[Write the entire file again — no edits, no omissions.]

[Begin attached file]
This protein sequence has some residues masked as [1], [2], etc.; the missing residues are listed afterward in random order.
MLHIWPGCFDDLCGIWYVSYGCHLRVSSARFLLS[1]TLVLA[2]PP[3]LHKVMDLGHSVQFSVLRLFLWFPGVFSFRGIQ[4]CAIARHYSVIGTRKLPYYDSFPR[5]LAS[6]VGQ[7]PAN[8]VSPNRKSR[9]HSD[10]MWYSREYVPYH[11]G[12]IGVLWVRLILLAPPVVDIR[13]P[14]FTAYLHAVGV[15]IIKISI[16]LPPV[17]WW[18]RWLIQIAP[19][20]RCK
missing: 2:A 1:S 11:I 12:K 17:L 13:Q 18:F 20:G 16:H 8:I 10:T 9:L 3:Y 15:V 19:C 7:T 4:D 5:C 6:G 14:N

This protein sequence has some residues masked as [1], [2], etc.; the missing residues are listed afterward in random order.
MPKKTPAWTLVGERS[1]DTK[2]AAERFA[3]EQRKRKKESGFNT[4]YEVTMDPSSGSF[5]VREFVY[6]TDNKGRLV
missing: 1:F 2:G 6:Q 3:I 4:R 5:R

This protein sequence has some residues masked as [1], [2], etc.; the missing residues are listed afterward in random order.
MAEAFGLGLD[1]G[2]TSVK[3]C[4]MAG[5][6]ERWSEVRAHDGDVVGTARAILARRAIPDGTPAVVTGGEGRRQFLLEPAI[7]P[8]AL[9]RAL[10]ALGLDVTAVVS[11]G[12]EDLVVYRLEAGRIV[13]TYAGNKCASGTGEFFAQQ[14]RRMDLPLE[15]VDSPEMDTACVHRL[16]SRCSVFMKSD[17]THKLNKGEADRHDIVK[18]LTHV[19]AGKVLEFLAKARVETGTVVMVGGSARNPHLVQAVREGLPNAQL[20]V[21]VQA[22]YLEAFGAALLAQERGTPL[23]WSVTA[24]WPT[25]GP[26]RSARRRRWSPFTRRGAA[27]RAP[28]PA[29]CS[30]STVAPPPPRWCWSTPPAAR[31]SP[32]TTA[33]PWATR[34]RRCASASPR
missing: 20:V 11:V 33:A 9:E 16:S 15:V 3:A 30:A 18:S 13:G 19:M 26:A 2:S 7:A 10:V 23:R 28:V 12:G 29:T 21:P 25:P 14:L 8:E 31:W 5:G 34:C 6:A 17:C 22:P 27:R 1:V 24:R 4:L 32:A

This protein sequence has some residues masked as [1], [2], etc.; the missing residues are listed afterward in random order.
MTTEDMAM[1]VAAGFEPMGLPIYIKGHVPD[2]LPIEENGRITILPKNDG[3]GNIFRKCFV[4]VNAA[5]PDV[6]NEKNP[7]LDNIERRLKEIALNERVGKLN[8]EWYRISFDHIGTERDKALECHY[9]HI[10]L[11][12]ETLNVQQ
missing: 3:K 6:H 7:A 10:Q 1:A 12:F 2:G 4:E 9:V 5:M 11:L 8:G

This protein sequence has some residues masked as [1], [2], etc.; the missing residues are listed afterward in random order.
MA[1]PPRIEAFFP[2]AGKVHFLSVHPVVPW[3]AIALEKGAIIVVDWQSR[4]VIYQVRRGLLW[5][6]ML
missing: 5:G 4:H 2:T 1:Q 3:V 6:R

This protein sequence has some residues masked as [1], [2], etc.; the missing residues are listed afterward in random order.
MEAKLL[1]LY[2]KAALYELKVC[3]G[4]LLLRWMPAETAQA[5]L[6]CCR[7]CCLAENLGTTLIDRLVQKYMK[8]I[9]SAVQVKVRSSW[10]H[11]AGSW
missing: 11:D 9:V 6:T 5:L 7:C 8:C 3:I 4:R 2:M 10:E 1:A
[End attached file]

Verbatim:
This protein sequence has some residues masked as [1], [2], etc.; the missing residues are listed afterward in random order.
MLHIWPGCFDDLCGIWYVSYGCHLRVSSARFLLS[1]TLVLA[2]PP[3]LHKVMDLGHSVQFSVLRLFLWFPGVFSFRGIQ[4]CAIARHYSVIGTRKLPYYDSFPR[5]LAS[6]VGQ[7]PAN[8]VSPNRKSR[9]HSD[10]MWYSREYVPYH[11]G[12]IGVLWVRLILLAPPVVDIR[13]P[14]FTAYLHAVGV[15]IIKISI[16]LPPV[17]WW[18]RWLIQIAP[19][20]RCK
missing: 2:A 1:S 11:I 12:K 17:L 13:Q 18:F 20:G 16:H 8:I 10:T 9:L 3:Y 15:V 19:C 7:T 4:D 5:C 6:G 14:N

This protein sequence has some residues masked as [1], [2], etc.; the missing residues are listed afterward in random order.
MPKKTPAWTLVGERS[1]DTK[2]AAERFA[3]EQRKRKKESGFNT[4]YEVTMDPSSGSF[5]VREFVY[6]TDNKGRLV
missing: 1:F 2:G 6:Q 3:I 4:R 5:R

This protein sequence has some residues masked as [1], [2], etc.; the missing residues are listed afterward in random order.
MAEAFGLGLD[1]G[2]TSVK[3]C[4]MAG[5][6]ERWSEVRAHDGDVVGTARAILARRAIPDGTPAVVTGGEGRRQFLLEPAI[7]P[8]AL[9]RAL[10]ALGLDVTAVVS[11]G[12]EDLVVYRLEAGRIV[13]TYAGNKCASGTGEFFAQQ[14]RRMDLPLE[15]VDSPEMDTACVHRL[16]SRCSVFMKSD[17]THKLNKGEADRHDIVK[18]LTHV[19]AGKVLEFLAKARVETGTVVMVGGSARNPHLVQAVREGLPNAQL[20]V[21]VQA[22]YLEAFGAALLAQERGTPL[23]WSVTA[24]WPT[25]GP[26]RSARRRRWSPFTRRGAA[27]RAP[28]PA[29]CS[30]STVAPPPPRWCWSTPPAAR[31]SP[32]TTA[33]PWATR[34]RRCASASPR
missing: 20:V 11:V 33:A 9:E 16:S 15:V 3:A 30:A 18:S 13:G 19:M 26:A 2:S 7:A 10:V 23:R 28:V 12:G 29:T 21:P 25:P 14:L 8:E 31:W 5:G 34:C 6:A 17:C 22:P 27:R 1:V 24:R 4:L 32:A

This protein sequence has some residues masked as [1], [2], etc.; the missing residues are listed afterward in random order.
MTTEDMAM[1]VAAGFEPMGLPIYIKGHVPD[2]LPIEENGRITILPKNDG[3]GNIFRKCFV[4]VNAA[5]PDV[6]NEKNP[7]LDNIERRLKEIALNERVGKLN[8]EWYRISFDHIGTERDKALECHY[9]HI[10]L[11][12]ETLNVQQ
missing: 3:K 6:H 7:A 10:Q 1:A 12:F 2:G 4:E 9:V 5:M 11:L 8:G

This protein sequence has some residues masked as [1], [2], etc.; the missing residues are listed afterward in random order.
MA[1]PPRIEAFFP[2]AGKVHFLSVHPVVPW[3]AIALEKGAIIVVDWQSR[4]VIYQVRRGLLW[5][6]ML
missing: 5:G 4:H 2:T 1:Q 3:V 6:R

This protein sequence has some residues masked as [1], [2], etc.; the missing residues are listed afterward in random order.
MEAKLL[1]LY[2]KAALYELKVC[3]G[4]LLLRWMPAETAQA[5]L[6]CCR[7]CCLAENLGTTLIDRLVQKYMK[8]I[9]SAVQVKVRSSW[10]H[11]AGSW
missing: 11:D 9:V 6:T 5:L 7:C 8:C 3:I 4:R 2:M 10:E 1:A